Perfect match? Ex-eHarmony CEO joins venture capital firm

February 1, 2011, 3:59 AM UTC


Greg Waldorf

The toughest breakups are the ones you don’t see coming.

That was the case two weeks ago, when Greg Waldorf announced that he was stepping down as CEO of matchmaking site eHarmony. The move came as a surprise both inside and outside the company, where Waldorf had served as founding investor before taking the executive reins five years ago.

eHarmony immediately installed president and COO Greg Steiner as interim CEO, while the board launched a search for Waldorf’s replacement. Market-watchers wondered about the impact on a potential IPO for eHarmony, which recently has traded at a valuation of $660 million on the secondary markets.

Above all, however, people wanted to know what Waldorf was planning next. Now we know: CEO-in-residence at venture capital firm Accel Partners.

Accel announced the hire this morning, saying that Waldorf will work with existing Accel portfolio companies and help identify new deals. Yeah, that sounds like general venture capital work, but Accel partner Sameer Gandhi says that Waldorf will spend much of his time working with companies that are ready to significantly scale their marketing efforts (Accel has both a $500 million growth equity fund and a $500 million early-stage fund).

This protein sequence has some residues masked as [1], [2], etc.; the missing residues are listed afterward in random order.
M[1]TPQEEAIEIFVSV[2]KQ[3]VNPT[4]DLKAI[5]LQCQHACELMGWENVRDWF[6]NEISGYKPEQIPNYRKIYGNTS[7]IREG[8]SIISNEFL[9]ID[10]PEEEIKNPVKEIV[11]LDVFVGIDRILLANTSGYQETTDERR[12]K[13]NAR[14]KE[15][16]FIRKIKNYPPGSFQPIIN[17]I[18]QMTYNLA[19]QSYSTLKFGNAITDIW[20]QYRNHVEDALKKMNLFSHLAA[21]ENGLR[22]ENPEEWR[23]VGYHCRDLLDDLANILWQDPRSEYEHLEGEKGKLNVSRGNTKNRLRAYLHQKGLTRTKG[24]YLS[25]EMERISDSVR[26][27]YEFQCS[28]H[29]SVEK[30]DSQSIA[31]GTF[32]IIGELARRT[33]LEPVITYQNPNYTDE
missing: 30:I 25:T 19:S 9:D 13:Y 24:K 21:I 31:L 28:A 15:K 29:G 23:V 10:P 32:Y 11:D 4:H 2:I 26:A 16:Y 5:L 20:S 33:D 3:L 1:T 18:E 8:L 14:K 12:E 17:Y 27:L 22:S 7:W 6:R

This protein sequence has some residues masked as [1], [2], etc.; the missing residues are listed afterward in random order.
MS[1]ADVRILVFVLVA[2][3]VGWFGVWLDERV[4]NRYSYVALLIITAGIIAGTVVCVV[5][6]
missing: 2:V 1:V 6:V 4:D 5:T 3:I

Gandhi and Waldorf go way back, having been business school classmates at Stanford. Gandhi then invested in eHarmony while he was working at Sequoia Capital, and the pair currently sit together on the board of real estate startup Trulia.

Unfortunately, Gandhi is very good at staying on message. He declined to discuss Waldorf’s departure from eHarmony, and Waldorf has not yet returned my request for comment. So, some wild speculation: eHarmony is planning to file soon for an IPO, but Waldorf realized that a post-filing resignation could significantly complicate the process. So he stepped down now, so that the company could get its longterm management in order.

Will be interesting to see how long Waldorf stays at Accel, and where he might land next. One of the firm’s former CEOs-in-residence left to run an Accel portfolio company (Dick Williams of WebRoot), while others went elsewhere (like  Jeff Weiner of LinkedIn).